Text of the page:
In this tutorial, we will create an awesome underwater photo manipulation. I’ll explain some of the more complex techniques I use in the first steps to make it easy for beginners but intermediate and advanced users can also learn a thing or two. I like doing underwater scenes because there is something mysterious about the depths of the oceans where all kinds of strange creatures live but also because I like putting menacing creatures and curious humans together in a scene.
Open the file “Underwater”. This will be the base of our scene.
Open the file “Cathedral”. Copy all by pressing Ctrl + A and Ctrl + C. Go back to our scene and paste with Ctrl + V. Transform this layer into a Smart Object by right-clicking on it in the Layer Palette and choosing Convert To Smart Object from the drop-down menu. Press Ctrl+T to enter Free Transform and position the cathedral as shown below. Hold the Shift key while dragging the corners when in Free Transform to resize proportionally.
By converting a layer into Smart Object we can resize the layer without actual loss of pixel information. We can also apply various filters that we can edit at a later time.
Don’t forget to properly name your layers – organization is key when working with lots of layers.
Change the blending mode of the Cathedral layer to Soft Light and lower the opacity to 43%. As you can see this makes the cathedral blend nicely with the scene.
We will use layers masks a lot in this tutorial so a short explanation is in order.
First, you can create layer masks by going to Layer > New Layer Mask > Reveal All.
Second – layer masks allow us to partially or completely hide a section of the layer without deleting the actual pixels of that layer – we are merely “masking” the layer. By painting with a black brush in a layer mask we will hide the painted area. If the brush is at various opacities (smaller than 100%) than we will partially hide that section and achieve a transparency effect that is very good for blending various objects in a scene. White color reveals a section of the layer – so for example, if we fill the layer mask with black (Shift + F5) we will completely hide the layer. Painting with a white brush at various opacities will partially or completely reveal the painted section.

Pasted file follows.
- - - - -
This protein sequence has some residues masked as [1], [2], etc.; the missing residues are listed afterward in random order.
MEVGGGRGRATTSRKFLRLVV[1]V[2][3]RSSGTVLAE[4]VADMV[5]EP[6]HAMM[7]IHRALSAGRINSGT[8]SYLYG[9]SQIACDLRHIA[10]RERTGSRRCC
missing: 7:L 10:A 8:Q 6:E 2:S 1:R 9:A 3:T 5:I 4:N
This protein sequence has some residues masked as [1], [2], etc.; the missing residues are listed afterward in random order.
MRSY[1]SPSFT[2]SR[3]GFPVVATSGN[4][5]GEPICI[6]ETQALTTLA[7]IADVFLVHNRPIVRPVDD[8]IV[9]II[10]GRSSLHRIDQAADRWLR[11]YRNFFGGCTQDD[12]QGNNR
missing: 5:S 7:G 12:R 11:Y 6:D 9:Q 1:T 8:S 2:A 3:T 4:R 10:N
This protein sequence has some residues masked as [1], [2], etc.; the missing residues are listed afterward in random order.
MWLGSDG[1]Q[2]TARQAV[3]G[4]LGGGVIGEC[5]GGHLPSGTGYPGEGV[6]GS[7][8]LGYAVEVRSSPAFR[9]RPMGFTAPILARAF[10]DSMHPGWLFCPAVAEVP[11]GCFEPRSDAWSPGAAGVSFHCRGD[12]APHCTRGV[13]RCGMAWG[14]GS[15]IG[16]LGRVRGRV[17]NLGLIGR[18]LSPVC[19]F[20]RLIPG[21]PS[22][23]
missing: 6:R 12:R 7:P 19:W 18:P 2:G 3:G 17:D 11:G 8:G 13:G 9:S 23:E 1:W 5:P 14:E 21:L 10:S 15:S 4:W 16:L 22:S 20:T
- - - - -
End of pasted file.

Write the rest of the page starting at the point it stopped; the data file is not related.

Third – make sure to click on the layer mask thumbnail (which is to the right of the layer thumbnail in the layer palette) before painting with black or white. Otherwise, you’ll end up painting over the actual layer which is not something that you may want.
So in this step create a layer mask (you already know how, right?). Fill it with black and select the Brush Tool (B). Select the standard round soft brush and set the opacity to 50%. Paint in the layer mask over the center section of the cathedral to partially reveal it. As you go further from the center lower the opacity to 20-30% to fade it into the background.
Create a new layer (Ctrl+Shift+Alt+N) and with the standard round soft brush at 5% Opacity and 500px size paint over the upper section of our scene to darken it.